It goes without saying, but all doctors are not alike. And even if a doctor is capable and experienced, it doesn't mean he or she will connect with you in a way that is most beneficial to you. Consider these steps when looking for a new doctor.
- If you’re looking for a primary care physician, do you want a generalist (treats a wide range of problems), an internist (treats adults), or a geriatrician (treats older people)?
- Are age, sex, religion, or language factors in your decision?
- Do you prefer to work with an individual practitioner or a group practice?
- Is proximity an issue?
- Do you have health issues that require special attention?
- Are you looking for a doctor who is affiliated with a particular hospital?
- Do you want your doctor’s focus to be on prevention?
Once you’ve decided what’s important to you, you’ll need to take a look at your health insurance plan. Whether your insurance is an HMO, a PPO, or an individual plan, you must know what it provides for. Many plans require you to choose from a specific list of physicians. Some will allow you to go outside of the list to choose a doctor, but usually that requires payment of additional fees, submission of your own paperwork, and only partial reimbursement. Some doctors don’t take any insurance, which means you either have to submit your own paperwork for limited reimbursement from your insurance plan or pay the entire bill yourself. Within these parameters, look for a doctor with whom you can establish a long-term relationship. The doctor you choose should be affiliated with or have privileges at a hospital.
Primary Care Physicians vs. Specialists
Your primary care physician will often serve as a gatekeeper to specialists. Because you may see a specialist only for a specific procedure or condition, experience and ability may be more important than personal rapport. With a specialist, you’ll want to know how many similar procedures he or she has performed and what the results have been. Your primary physician and your specialists should be affiliated with the same hospital so that care, information, and records can be easily shared.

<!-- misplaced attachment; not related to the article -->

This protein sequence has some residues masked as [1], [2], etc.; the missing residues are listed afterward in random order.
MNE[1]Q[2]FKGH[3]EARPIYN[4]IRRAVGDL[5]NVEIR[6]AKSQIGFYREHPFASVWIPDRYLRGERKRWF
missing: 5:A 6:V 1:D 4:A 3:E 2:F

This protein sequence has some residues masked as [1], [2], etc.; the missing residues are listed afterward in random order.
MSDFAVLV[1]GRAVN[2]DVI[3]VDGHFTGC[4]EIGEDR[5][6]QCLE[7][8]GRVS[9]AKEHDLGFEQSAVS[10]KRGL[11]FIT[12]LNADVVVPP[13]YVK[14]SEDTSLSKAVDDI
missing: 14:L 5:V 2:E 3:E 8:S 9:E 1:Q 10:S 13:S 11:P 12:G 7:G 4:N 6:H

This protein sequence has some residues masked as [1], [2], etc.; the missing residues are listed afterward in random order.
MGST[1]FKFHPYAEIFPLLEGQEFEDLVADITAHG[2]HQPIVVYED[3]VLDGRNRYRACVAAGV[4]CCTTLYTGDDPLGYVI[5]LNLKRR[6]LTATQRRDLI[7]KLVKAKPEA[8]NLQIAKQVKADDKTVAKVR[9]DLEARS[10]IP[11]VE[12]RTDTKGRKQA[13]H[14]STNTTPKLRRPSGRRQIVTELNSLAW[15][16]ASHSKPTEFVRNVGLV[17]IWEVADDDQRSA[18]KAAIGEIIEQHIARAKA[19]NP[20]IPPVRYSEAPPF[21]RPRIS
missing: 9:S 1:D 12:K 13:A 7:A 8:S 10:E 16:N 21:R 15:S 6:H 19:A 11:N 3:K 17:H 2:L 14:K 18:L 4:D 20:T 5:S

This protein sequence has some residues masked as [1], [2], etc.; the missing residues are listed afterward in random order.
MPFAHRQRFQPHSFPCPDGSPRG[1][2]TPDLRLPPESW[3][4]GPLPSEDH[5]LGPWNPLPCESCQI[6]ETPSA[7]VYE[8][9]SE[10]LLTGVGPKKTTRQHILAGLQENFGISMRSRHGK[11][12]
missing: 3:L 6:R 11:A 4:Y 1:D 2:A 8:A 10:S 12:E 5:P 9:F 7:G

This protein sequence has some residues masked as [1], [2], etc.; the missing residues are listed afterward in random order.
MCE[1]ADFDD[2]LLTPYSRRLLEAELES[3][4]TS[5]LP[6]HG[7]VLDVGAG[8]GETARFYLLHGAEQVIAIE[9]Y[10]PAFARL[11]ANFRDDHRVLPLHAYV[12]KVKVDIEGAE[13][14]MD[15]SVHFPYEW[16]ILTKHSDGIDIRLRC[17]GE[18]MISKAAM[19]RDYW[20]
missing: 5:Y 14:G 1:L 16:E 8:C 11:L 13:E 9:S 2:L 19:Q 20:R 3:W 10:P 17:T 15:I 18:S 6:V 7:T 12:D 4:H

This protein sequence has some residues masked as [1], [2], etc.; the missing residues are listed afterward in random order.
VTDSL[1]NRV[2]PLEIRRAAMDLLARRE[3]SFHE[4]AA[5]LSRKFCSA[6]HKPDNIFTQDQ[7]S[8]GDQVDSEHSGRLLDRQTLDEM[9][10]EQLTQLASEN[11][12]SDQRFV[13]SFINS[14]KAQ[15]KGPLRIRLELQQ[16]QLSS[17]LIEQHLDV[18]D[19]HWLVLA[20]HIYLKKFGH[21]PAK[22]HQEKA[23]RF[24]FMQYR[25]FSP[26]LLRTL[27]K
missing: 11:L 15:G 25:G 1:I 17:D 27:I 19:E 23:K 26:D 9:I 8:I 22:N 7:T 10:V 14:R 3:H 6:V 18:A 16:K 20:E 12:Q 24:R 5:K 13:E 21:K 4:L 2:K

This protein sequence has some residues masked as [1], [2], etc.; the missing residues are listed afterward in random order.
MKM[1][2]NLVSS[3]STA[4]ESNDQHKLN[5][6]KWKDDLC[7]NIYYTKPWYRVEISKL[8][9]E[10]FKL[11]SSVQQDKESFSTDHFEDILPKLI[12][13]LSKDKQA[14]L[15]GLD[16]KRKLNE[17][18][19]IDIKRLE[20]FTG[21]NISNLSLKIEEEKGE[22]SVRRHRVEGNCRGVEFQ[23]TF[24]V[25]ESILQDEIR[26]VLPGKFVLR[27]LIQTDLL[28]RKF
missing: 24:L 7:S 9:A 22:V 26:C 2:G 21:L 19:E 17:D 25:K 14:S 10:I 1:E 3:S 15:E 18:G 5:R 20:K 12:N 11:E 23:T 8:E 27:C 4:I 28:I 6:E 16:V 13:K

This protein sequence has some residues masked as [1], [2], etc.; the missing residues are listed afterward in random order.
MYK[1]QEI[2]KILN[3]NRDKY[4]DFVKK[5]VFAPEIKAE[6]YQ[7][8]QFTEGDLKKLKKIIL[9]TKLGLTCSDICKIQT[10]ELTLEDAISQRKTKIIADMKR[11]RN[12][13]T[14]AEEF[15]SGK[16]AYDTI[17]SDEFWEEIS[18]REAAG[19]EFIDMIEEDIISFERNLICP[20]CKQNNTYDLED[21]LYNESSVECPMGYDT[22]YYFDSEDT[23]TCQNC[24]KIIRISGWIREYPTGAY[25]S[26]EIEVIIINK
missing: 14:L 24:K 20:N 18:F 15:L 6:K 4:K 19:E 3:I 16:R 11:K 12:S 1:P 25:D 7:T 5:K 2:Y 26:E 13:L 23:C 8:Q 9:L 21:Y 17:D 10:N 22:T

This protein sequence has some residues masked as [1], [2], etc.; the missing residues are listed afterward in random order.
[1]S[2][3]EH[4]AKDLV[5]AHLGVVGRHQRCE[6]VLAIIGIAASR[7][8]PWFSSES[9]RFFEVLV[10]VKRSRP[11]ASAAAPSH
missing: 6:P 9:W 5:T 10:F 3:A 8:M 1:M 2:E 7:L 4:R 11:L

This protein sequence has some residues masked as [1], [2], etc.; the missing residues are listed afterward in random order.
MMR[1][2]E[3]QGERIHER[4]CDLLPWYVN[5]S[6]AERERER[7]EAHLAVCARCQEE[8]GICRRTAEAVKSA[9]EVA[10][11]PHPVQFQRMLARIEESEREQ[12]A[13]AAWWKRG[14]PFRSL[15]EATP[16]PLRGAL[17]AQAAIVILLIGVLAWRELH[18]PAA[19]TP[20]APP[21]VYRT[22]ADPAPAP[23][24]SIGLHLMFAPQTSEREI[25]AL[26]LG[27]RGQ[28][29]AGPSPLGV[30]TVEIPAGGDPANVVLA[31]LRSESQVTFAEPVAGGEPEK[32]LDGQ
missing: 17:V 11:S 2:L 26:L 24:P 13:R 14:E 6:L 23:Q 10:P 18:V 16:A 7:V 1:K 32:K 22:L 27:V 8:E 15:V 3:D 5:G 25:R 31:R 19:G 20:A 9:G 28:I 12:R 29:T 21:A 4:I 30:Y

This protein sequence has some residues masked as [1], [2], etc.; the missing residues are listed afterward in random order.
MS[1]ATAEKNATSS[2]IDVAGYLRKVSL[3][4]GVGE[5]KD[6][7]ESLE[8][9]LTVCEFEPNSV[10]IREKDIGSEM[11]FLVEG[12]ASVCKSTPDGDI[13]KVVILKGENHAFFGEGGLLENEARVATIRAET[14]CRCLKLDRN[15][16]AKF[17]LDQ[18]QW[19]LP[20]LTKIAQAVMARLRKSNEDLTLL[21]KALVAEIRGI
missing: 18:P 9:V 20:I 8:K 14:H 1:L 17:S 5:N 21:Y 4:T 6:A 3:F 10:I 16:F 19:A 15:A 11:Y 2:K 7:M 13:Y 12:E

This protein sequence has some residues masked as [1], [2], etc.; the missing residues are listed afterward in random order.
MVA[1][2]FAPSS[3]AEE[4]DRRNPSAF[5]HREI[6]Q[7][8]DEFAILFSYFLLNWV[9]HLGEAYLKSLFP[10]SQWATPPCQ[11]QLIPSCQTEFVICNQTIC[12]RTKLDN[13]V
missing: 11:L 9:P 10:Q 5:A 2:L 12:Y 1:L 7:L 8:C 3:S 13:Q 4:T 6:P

Researching Potential Doctors
Begin your search by talking to friends and family. When you’ve narrowed down the list of doctors, make sure each has graduated from an accredited medical school. Check their ratings, certification, and state licensing status. Find out how long a doctor has been practicing, what his or her special areas of interest are, and whether he or she is board certified.
Ninety percent of U.S. doctors are board certified, an indication that minimum competency requirements have been met. Primary care doctors are board certified in the areas of family or internal medicine. The Administrators in Medicine’s online DocFinder will tell you if a doctor has undergone any disciplinary action or if any malpractice suits or criminal charges have been filed again him or her.
You may prefer to work with a doctor who teaches medical students and residents. Teaching doctors tend to be highly regarded by their peers and are up to date on new medical findings and procedures, although this doesn’t necessarily mean that they are better practitioners. If your doctor is affiliated with a teaching hospital, medical students could, on some basic level, be involved in your care.
Consider the general quality of care at the hospital with which your doctor is affiliated and what kind of reputation he or she has with hospital staff. When you’ve found the doctor you think you want to work with, consider making an exploratory appointment to get a feel for the staff, the physical facilities, and the office atmosphere. A doctor’s staff often reflects his or her personality.
You may also prefer to work with a doctor whose records are electronic and can be accessed by you at any time. Check to see where x-rays and blood work are done because some doctors send patients to other locations for these procedures.
If you and your doctor are able to communicate and explore options together, you’ve found the right doctor. As a patient, you should educate yourself so that the decisions you and your doctor make are informed, well thought out, and sensible. Regard your relationship with your doctor as a long-term investment. The two of you should be a team, working together to make sure you remain as healthy as possible.
Communication is vital to success and to the effective management of your health. Be serious about this decision. It could be one of the most important relationships of your life. And remember—an educated patient is an empowered patient.